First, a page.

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I have 'develop' and 'InitialPomChanges' branches. I want to copy all the contents of develop branch to InitialPomChanges branch.

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5 Answers 5

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Assuming you want to overwrite all the contents of InitialPomChanges with what is in develop (i.e. you want the contents of InitialPomChanges to exactly match develop), do the following:

git checkout InitialPomChanges
git checkout develop .  #copies the contents of develop into the working directory
git commit -am "Making InitialPomChanges match develop"

This will make the last commit in InitialPomChanges match the last commit in develop. To make future merges between the two branches easier, it would be a good idea to now do a git merge develop.

Alternatively, if you want to change the contents of InitialPomChanges and do the merge in one single commit, you can do:

git checkout InitialPomChanges
git merge -s theirs develop
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    top way works much more reliably than merge, because after merging branches many times if you ever make a mistake you may end up in a situation where git says there is nothing to merge because you previously resolved a merge a particular way and it assumes that is what you want but you assume files are now all the same and they are not. When deploying code from staging to prod you should not merge you should copy exact like shown here if you want to avoid serious frustration someday
    – pilavdzice
    Dec 7, 2019 at 20:12
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    @pilavdzice - Im not sure this is ideal advice. With merges you can always return to specific commit changes and determine how to resolve them, branch and then move forward into a different development path. The first solution is an overwrite. Thus you specifically lose local changes. Which is necessary sometimes, but I do not think it should be a regular practice at any time. Staging -> Production should always have a release review check, that is more about process than git - direct copies, are generally bad practice because there is no operation information (log or change info). May 18, 2020 at 4:22
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You can use git merge or git rebase

If you are on the InitialPomBranch, you can simply run

git merge develop

or

git rebase develop

The first one will merge all the commits of the develop branch on to InitialPomBranch. The second one will put all the commits of the develop branch below the first commit of the InitialPomBranch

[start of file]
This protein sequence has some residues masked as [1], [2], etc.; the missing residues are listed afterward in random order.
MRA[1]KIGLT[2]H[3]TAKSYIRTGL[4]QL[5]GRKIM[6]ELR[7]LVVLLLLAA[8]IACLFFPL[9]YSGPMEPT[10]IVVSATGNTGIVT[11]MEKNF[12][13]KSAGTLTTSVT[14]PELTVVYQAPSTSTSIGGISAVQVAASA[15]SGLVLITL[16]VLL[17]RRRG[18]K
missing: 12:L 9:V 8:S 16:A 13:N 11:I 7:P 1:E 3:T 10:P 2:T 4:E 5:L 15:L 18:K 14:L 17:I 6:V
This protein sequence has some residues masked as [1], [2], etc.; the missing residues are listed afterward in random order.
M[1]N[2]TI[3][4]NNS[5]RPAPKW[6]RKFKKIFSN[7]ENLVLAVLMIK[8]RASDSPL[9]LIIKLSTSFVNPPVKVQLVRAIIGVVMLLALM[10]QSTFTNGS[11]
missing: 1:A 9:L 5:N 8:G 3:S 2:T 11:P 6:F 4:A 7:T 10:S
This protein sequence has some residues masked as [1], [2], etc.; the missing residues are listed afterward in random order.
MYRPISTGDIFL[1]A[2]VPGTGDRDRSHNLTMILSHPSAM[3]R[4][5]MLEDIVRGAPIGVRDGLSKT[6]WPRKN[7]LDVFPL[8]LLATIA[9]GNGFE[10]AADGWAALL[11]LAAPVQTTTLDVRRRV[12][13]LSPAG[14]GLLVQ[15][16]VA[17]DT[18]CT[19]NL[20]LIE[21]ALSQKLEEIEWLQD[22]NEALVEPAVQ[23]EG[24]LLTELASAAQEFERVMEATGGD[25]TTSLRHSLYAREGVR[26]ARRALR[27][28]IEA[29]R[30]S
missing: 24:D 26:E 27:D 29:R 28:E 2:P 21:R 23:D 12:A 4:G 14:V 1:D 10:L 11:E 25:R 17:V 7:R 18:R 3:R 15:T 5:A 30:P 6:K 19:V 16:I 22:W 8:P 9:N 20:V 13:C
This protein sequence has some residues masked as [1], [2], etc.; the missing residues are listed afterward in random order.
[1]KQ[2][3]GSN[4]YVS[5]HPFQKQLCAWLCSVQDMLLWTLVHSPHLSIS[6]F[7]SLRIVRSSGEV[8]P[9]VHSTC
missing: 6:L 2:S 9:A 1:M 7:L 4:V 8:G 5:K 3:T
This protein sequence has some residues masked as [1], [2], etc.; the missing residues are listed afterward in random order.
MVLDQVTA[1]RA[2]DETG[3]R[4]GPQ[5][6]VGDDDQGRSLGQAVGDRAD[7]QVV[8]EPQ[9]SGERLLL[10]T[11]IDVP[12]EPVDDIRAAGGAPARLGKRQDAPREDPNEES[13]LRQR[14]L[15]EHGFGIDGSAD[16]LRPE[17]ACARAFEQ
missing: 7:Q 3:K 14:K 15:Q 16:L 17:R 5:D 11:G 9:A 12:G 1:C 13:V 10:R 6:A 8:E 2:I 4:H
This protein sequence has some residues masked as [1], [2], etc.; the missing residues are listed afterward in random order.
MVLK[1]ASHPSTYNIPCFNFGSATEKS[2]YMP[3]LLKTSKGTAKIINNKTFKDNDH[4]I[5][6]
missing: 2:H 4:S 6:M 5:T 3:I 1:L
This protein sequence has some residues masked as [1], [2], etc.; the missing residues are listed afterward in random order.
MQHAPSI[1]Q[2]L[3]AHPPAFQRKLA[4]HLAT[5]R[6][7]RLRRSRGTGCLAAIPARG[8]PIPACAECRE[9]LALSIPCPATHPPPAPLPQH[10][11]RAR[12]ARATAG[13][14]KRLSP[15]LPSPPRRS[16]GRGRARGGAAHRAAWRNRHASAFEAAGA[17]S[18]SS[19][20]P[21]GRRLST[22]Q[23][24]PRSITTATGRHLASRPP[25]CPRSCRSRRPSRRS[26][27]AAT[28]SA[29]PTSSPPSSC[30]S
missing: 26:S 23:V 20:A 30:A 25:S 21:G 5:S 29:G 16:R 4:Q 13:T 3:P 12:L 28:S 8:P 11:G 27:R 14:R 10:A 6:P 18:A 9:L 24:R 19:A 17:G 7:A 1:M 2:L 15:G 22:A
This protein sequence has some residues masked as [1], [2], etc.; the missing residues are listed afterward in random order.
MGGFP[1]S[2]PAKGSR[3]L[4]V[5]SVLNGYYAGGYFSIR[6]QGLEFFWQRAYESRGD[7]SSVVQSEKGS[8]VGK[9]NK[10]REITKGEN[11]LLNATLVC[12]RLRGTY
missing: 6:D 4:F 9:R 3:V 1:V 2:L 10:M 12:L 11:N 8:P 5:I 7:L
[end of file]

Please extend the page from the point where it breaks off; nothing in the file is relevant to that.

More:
Edit: Rebase will change the SHA hashes of all the commits of the InitialPomBranch. So you will have to run

git push -f origin InitialPomBranches 

to push all the changes

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    git rebase (or force pushing things in general) in public branches might impact the other contributors; consider if they are expected to rebase as well and if a merge isn't simply more appropriate. Feb 3, 2016 at 11:15
  • I think git rebase develop will replay the commits of the current branch onto develop, which is the opposite of what the user wants. Also, git rebase moves the current branch to the new destination, which is almost certainly not what the user wants to do. I would avoid rebase in this instance. Feb 3, 2016 at 12:39
  • @DavidDeutsch, yes it will replay the commits onto develop, but it will happen in the branch InitialPomBranches, thereby changing the ids of the commits in the InitialPomBranches, as I have mentioned in the answer. Not sure what you meant by moves the current branch. I am pretty certain no such 'moving' happens Feb 3, 2016 at 12:44
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$ git merge develop 

Make sure that your current branch is InitialPomChanges

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You can run

git checkout develop
git branch -D InitialPomChanges
git checkout -b InitialPomChanges

This will erase InitialPomChanges branch and will create a new InitialPomChanges branch with all the contents of develop.

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my current branch was develop and I wanted to copy my content to main branch

so I tried git merge main

this gave me an error because my main branch was empty

fatal: refusing to merge unrelated histories

so I tried this command

git merge main --allow-unrelated-histories

and then I synchronized all the changes(in vs code look at the bottom left you will get this icon right to your branch name) it worked

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